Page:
Sunday, December 06, 2009

The Bottleneck of Congress

The best way to make a business fail is to push all decision making for the business through an over taxed bottleneck.

Nevada Senator Harry Reid just issued a charged partisan attack against the hated Republicans and secondary media for the claim that there is not enough transparency in the Health Care process.

Mr. Reid then enumerated all of the time that Congress diverted from its Consititutional duties to the Unconstitutional power grab of health care.

The Founders realized that one of the great problems of the monarchy was that monarchy pushed all decision making through a single point of failure that tended to be both overtaxed and corruptible.

The founders sought a balanced decision making system that distributed those decisions that had the most impact on individual lives to authorities close to the individual people.

They stated this idea in the tenth Amendment in an effort to punctuate their belief that the Constitution enumerated limited powers to the Federal government and reserved the other powers to the local authorities when individuals had a better shot at influencing the process.

So, in response to Harry Reid:

Yes, you and Nancy Pelosi diverted a great deal of legislation time from the jobs you were supposed to be doing. During this period you dropped the ball on a war which put our troops in danger. By dropping the ball, you created a situation where the Taliban had a resurgence in Afghanistan and came close to toppling the fragile new democracy in Pakistan.

The delay in sending additional troops meant that we had insufficient forces to protect the Afghan forces during their important election. Because our Congress took the eye off the ball, there was insufficient resources in Afghanistan to help assure the election was fair. As such, it appears that the election that so many of our troops died for was in fact manipulated and stolen from the people.

In Iran, we find that, while Senator Reid focused the attention of Congress on the power grab, Iran threw hundreds of political dissidents into prison and entered the final stage of its nuclear program.

On the environmental side of the fence we find that the Senate has an important Constitutional duty to provide advice and consent in international treatises.

Because of the Congressional power grab of health care, the President of the United States will attend one of the most important International Treatises negotiation in Copenhagen this month without adequate advice from our Senate leaders.

Dear Mr. Reid, while you dropped the ball on this extremely important Constitutional duty, there erupted claims that some of the data being used to justify the Copenhagen treaty was falsified.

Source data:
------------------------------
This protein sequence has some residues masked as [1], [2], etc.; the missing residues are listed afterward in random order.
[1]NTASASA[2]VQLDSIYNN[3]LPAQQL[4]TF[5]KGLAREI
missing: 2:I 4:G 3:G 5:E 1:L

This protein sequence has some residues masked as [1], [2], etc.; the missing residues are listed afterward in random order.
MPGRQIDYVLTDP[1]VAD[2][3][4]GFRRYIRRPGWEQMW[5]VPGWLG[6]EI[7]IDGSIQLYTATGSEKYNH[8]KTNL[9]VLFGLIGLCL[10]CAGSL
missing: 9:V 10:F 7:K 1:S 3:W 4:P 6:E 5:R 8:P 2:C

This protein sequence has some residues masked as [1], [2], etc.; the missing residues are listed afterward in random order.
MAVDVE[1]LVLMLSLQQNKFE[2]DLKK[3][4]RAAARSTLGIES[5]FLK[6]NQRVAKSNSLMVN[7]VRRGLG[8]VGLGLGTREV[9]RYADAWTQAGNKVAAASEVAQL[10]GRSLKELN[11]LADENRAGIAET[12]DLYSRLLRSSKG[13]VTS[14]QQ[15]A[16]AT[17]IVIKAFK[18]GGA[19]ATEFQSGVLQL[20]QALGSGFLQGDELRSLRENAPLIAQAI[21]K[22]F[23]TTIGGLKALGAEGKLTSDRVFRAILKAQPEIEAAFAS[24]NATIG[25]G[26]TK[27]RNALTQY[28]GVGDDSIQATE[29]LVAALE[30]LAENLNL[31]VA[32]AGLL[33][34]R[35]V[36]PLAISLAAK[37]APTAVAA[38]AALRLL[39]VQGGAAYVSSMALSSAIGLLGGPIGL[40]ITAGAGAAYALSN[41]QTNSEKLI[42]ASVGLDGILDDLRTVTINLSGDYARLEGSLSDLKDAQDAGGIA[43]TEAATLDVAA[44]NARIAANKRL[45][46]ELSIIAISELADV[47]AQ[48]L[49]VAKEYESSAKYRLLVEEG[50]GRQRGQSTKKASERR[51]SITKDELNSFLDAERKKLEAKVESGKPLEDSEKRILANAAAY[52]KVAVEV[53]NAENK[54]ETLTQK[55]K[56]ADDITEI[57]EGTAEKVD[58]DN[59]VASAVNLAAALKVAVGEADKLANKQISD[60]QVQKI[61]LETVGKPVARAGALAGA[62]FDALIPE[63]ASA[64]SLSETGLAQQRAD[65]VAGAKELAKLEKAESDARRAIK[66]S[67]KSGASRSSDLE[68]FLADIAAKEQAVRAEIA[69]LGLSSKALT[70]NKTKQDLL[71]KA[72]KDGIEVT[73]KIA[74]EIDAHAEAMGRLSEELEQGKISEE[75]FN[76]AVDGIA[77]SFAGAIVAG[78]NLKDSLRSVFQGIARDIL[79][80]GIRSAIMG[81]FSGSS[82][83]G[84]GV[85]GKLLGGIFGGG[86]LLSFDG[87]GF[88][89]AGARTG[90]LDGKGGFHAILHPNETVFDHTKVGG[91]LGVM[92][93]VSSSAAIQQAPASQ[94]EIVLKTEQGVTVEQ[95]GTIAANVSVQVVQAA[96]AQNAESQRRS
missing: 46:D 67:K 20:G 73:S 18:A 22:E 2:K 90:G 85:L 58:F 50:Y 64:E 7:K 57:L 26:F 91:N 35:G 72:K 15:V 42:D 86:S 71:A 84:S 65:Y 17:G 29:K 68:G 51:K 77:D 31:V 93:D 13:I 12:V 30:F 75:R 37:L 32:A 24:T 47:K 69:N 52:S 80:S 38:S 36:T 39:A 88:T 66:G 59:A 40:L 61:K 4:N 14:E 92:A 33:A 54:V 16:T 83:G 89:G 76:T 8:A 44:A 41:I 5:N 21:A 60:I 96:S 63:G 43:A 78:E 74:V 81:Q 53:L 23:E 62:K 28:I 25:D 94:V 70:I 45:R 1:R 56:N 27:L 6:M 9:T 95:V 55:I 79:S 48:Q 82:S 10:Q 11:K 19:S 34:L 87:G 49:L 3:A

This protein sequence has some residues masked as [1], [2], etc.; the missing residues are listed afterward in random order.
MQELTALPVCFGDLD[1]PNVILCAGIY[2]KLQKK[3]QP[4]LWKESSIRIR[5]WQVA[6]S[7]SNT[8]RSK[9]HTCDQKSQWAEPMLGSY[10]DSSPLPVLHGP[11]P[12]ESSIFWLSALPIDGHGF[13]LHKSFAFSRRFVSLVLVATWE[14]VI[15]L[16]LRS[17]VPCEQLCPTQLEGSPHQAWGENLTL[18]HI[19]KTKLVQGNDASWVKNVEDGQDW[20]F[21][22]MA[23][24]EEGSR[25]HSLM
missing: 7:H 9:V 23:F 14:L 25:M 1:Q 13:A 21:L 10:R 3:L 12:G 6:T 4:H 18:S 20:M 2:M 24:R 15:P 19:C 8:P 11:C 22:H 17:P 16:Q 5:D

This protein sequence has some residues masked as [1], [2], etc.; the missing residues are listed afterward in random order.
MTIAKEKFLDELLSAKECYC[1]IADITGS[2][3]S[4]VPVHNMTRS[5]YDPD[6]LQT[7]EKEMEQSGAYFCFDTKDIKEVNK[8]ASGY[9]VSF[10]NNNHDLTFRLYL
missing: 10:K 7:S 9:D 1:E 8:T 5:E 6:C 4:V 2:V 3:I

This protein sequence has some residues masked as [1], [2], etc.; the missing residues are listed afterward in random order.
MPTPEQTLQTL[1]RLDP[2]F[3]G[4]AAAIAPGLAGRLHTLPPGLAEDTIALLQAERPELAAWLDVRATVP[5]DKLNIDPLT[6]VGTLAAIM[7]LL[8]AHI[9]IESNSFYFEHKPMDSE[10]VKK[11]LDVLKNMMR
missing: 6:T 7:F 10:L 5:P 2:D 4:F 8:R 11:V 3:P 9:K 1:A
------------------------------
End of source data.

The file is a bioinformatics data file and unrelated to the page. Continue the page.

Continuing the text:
Regardless of one's beliefs about global warming, the ClimateGate scandal is bad news. ClimateGate brings up the spectre that this treaty might be a flawed theory, in which case we will do irreparable harm to our economy for no positive return. The theory might be true, and the charges of fudged data might keep countries from ratifying a treastises that is necessary for preserving life on the planet earth.

All of the time that the Senate took from its Constitutional duties to perform an Unconstitutional power grab is time that should have been spent on the most important international treatises passed since the creation of the UN and NATO.

The really ironic thing is that, despite all of the time that Congress diverted from its Constitutional duties to grab regulation of insurance from the States, the time they gave to the important issue of health care still is not enough.

Don't you see?

Health care is the single most time consuming activity that we humans do. Health care is about the appliction of time, resources and decision making power to the needs of individuals. It is tough, time consuming work.

The founders of the US realized that such time consuming processes should be done through a distributed decision making process in the states or by the people themselves.

Health is an attribute of the individual. Both the financing and administration of health care needs to take place at a level close to the individual.

The desire for remform is not completely unfounded. The method for reform is.

Yes, it is true that big insurance has been failing the American people.

The reason that big insurance fails is that big insurance is too remote from the individual. (Self-financed care as in Medical Savings and Loan puts health care resources in the hands of the patient and the decision making process in the hands of the patient and doctor.)

The great Federal power grab of regulatory authority of health care makes the decision making process even more remote.

It places the decision making process in the hands of a group that is already over taxed with its Constitutional duties, and does not have the time to explore all of the nitty details necessary to deliver quality care to people thousands of miles away from Congress.

Even worse, this power grab is a one shot process. Congress is so overtaxed that people are not going to be able to use the Democratic process to rectify any mistakes made in the initial writing of the bill.

Mr. Reid, the fact that you personally failed in your Constitutional duty as a Senator in your power grab of health care shows the world that the power grab is wrong headed and will lead the American people to great harm.


Scott Hinrichs said...

Unconstitutionality is no barrier to those with a reflexive totalitarian mindset.

y-intercept said...

To break the totalitarian mindset, one has to find a way to engage each generation in the reasoning behind freedom.

The reasoning behind our distributed government is that those areas of most important to individuals needs to be administered at levels close to the individual.